Wireless carrier Sprint continues to struggle with debt that's getting increasingly hard to control, some industry analysts believe. The company posted $30 billion in long-term debt last year while only boasting $19 billion of equity, and current industry trends suggest Sprint will only add more debt in the coming years as new accounting rules now require it to report expenses from operating leases. The new regulatory framework will likely see Sprint add $17 billion of debt to its balance sheet in the moderate term, with $6 billion being added by 2019, industry watchers claim.
The current state of affairs suggests Sprint is too leveraged as the Overland Park, Kansas-based mobile service provider continues to add more debt than equity and is thus seen as a risky investment. It's currently unclear whether the firm's poor financial performance will significantly affect its business in the short term, but it certainly won't help its efforts to take back the title of the third largest wireless carrier in the United States that it lost to T-Mobile a few years back. T-Mobile may actually be the solution to Sprint's problems if SoftBank — the majority owner of Sprint — manages to fulfill its long-held ambitions and purchase T-Mobile in an effort to merge it with Sprint and create a new telecom giant that would be more capable of competing with AT&T and Verizon.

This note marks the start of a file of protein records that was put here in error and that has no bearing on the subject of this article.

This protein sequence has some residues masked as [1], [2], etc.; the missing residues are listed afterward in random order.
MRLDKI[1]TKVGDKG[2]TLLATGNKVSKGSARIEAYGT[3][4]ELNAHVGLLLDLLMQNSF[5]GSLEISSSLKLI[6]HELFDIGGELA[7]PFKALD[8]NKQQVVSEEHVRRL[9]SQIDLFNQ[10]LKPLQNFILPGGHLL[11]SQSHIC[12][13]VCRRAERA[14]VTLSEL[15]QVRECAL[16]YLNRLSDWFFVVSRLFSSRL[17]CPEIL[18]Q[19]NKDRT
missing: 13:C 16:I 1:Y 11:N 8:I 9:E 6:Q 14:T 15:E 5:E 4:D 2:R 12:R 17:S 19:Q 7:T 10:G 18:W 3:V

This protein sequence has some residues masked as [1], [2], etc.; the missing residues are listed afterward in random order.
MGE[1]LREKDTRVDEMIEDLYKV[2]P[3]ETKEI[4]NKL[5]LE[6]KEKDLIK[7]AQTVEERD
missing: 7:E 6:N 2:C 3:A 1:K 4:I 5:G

A merger of Sprint and T-Mobile has been rumored about for many years but was next to impossible to realize under the former Obama administration. However, following the arrival of President Trump, both the Federal Communications Commission (FCC) and the Federal Trade Commission (FTC) became more open towards major consolidations in the telecommunications industry, and the same goes for the Department of Justice (DOJ). Given recent developments, a merger between the two firms would now theoretically be possible if SoftBank is still interested in buying and Deutsche Telekom can be persuaded to sell, though even if both parties would be interested in such a deal, Sprint's current financial issues could already spell trouble for the company in the short term. Overall, the Kansas-based wireless carrier cannot rely on its parent company merging it with its main competitor to solve its current woes and will likely have to do something on its own.